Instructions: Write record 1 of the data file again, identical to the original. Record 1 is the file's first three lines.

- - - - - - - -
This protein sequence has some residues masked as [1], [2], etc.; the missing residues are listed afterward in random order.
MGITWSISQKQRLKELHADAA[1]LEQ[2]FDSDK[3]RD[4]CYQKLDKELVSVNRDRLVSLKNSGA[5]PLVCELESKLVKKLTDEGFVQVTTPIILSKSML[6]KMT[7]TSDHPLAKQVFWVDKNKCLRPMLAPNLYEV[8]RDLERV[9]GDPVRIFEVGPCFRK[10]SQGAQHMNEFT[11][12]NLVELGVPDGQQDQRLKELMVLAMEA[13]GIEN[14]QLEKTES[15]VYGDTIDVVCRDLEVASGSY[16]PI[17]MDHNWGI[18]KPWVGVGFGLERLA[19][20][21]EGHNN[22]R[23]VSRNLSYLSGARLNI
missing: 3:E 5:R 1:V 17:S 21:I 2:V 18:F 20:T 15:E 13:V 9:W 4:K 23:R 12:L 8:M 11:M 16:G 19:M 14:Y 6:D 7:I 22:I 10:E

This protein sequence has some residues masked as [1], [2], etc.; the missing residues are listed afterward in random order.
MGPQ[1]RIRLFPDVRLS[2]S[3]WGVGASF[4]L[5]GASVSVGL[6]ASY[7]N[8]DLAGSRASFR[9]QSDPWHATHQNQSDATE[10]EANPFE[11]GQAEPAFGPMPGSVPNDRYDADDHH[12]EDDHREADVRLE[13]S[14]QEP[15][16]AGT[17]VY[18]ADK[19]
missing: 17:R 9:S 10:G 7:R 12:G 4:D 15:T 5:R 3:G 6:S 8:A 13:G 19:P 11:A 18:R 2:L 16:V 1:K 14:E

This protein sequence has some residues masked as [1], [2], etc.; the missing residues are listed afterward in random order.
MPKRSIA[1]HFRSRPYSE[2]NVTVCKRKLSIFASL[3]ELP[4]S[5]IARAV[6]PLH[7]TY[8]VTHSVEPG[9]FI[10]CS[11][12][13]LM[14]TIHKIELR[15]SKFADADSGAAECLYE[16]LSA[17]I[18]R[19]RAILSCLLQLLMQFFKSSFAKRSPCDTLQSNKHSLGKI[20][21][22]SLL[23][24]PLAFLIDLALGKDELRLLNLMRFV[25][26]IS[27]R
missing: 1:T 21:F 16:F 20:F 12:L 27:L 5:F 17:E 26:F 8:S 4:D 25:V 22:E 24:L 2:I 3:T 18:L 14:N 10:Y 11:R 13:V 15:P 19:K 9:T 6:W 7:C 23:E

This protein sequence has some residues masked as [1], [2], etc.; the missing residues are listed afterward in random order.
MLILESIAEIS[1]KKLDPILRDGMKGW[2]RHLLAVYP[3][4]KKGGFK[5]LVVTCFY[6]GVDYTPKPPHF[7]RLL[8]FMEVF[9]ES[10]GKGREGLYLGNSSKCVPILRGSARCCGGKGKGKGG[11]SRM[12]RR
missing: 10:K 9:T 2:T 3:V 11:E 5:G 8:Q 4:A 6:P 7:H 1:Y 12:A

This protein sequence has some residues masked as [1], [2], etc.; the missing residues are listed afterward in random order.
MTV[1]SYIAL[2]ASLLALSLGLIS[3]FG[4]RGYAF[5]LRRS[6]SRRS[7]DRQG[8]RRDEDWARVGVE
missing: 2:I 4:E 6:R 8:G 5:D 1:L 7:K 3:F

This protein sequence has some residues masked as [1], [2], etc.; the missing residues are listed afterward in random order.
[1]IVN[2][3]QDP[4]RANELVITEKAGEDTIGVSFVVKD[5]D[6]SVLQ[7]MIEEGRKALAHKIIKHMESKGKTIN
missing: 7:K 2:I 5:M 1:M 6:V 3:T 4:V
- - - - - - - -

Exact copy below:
This protein sequence has some residues masked as [1], [2], etc.; the missing residues are listed afterward in random order.
MGITWSISQKQRLKELHADAA[1]LEQ[2]FDSDK[3]RD[4]CYQKLDKELVSVNRDRLVSLKNSGA[5]PLVCELESKLVKKLTDEGFVQVTTPIILSKSML[6]KMT[7]TSDHPLAKQVFWVDKNKCLRPMLAPNLYEV[8]RDLERV[9]GDPVRIFEVGPCFRK[10]SQGAQHMNEFT[11][12]NLVELGVPDGQQDQRLKELMVLAMEA[13]GIEN[14]QLEKTES[15]VYGDTIDVVCRDLEVASGSY[16]PI[17]MDHNWGI[18]KPWVGVGFGLERLA[19][20][21]EGHNN[22]R[23]VSRNLSYLSGARLNI
missing: 3:E 5:R 1:V 17:S 21:I 2:V 18:F 20:T 15:E 13:V 9:W 4:K 23:R 12:L 8:M 11:M 16:G 19:M 14:Y 6:D 7:I 22:I 10:E